May 20, 1999 – September 18, 1999 September 25, 1999
(Closing Date extended by a week)
A Communion of the Spirits: African-American Quilters, Preservers, and Their Stories
The Martin Luther King, Jr. Performing and Cultural Arts Complex
This exhibit incorporates 200 of the photographs (many encased in quilted frames), 15 quilts and other selected artifacts documented by Roland Freeman in the accompanying book.
May 14, 1999 – October 10, 1999
Spirits of the Cloth: Contemporary Quilts by African-American Artists American Craft Museum New York, NY This exhibition reveals the growing popularity and significance of quilts as an art form. These quilts, in their diversity and quality, attest to the ability of creative artists to transform lifeless materials into lively and life-sustaining statements of the human spirit. It salutes the work of the Women of Color Quilters Nework, founded by Carolyn Mazloomi in 1986.
July 3, 1999 – September 26, 1999
To Honor and Comfort: Native American Quilting TraditionsCleveland Museum of Natural History Cleveland, OH This exhibit celebrates the history and diversity of quiltmaking in Native communities, examines how quiltmaking strengthens community life, and pays tribute to the artists who continue to create within this expressive cultural tradition.
August 7, 1999 – October 10, 1999
Dancing at the Louvre: Faith Ringgold’s French Collection and Other Story Quilts
Chicago Cultural Center
The French Collection and The American Collection are comprised of twelve painted quilts each. Although each series has a distinct focus, their narratives are linked by the familial relationship of the fictional characters. The heroine of The French Collection, the celebrated expatriate African American artist Willia Marie Simone, is the mother of Marlena Truth Simone, heroized in The American Collection as a black woman struggling to be an artist in New York in the 1940s. Marlena confronts issues of race and gender that pique her interest and provide fuel for her art.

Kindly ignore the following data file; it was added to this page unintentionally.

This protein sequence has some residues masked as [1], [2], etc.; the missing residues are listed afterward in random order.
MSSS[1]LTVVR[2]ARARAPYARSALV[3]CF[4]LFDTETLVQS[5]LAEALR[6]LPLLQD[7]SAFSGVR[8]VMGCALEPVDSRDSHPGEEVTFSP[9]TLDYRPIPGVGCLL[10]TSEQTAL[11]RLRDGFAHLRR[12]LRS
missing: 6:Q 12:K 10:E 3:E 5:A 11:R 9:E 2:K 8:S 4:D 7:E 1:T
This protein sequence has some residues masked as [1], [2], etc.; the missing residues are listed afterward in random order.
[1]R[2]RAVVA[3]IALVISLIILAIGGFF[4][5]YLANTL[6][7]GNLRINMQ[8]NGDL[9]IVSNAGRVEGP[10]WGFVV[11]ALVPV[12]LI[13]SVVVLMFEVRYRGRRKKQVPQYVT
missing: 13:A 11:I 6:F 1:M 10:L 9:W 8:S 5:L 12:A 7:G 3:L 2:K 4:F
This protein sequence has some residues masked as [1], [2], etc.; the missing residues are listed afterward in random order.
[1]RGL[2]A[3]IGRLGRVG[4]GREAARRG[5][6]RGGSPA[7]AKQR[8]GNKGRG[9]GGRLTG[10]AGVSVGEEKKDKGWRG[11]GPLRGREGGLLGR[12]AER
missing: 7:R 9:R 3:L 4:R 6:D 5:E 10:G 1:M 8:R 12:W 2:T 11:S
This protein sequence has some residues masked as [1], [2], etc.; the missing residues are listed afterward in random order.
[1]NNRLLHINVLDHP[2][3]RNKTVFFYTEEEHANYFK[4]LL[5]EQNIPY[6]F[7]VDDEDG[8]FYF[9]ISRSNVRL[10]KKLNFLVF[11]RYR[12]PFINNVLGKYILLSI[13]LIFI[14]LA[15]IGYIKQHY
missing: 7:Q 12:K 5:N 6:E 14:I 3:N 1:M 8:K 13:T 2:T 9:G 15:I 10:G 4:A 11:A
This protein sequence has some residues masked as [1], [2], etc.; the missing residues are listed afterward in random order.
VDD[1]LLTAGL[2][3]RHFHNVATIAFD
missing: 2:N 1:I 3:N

The French Collection focuses on the life of Willia Marie, an artist, model, and cafe owner living in France whom Ringgold has described as an alter ego. In the story quilts, Willia Marie visits art sites including the Louvre and Claude Monet’s garden in Giverny. Modern European art and artists are used as a framework for rewriting the history of American expatriates, both black and white, and inventing visits to Europe by black female celebrities ranging from Sojourner Truth to Zora Neale Hurston. Images of Ringgold’s family and friends are also interspersed throughout the quilts. [ This text by the Berkeley Art Museum ]
Quilts of Color: Three Generations of Quilters in an Afro-Texan Family
Texas Folklife Resources Gallery – 1317 S. Congress Ave
Gallery Hours: Tuesday Thursday from 1pm 6pm; Friday from 1pm 5pm
Saturday please call for Saturday hours
For information: (512) 441-9255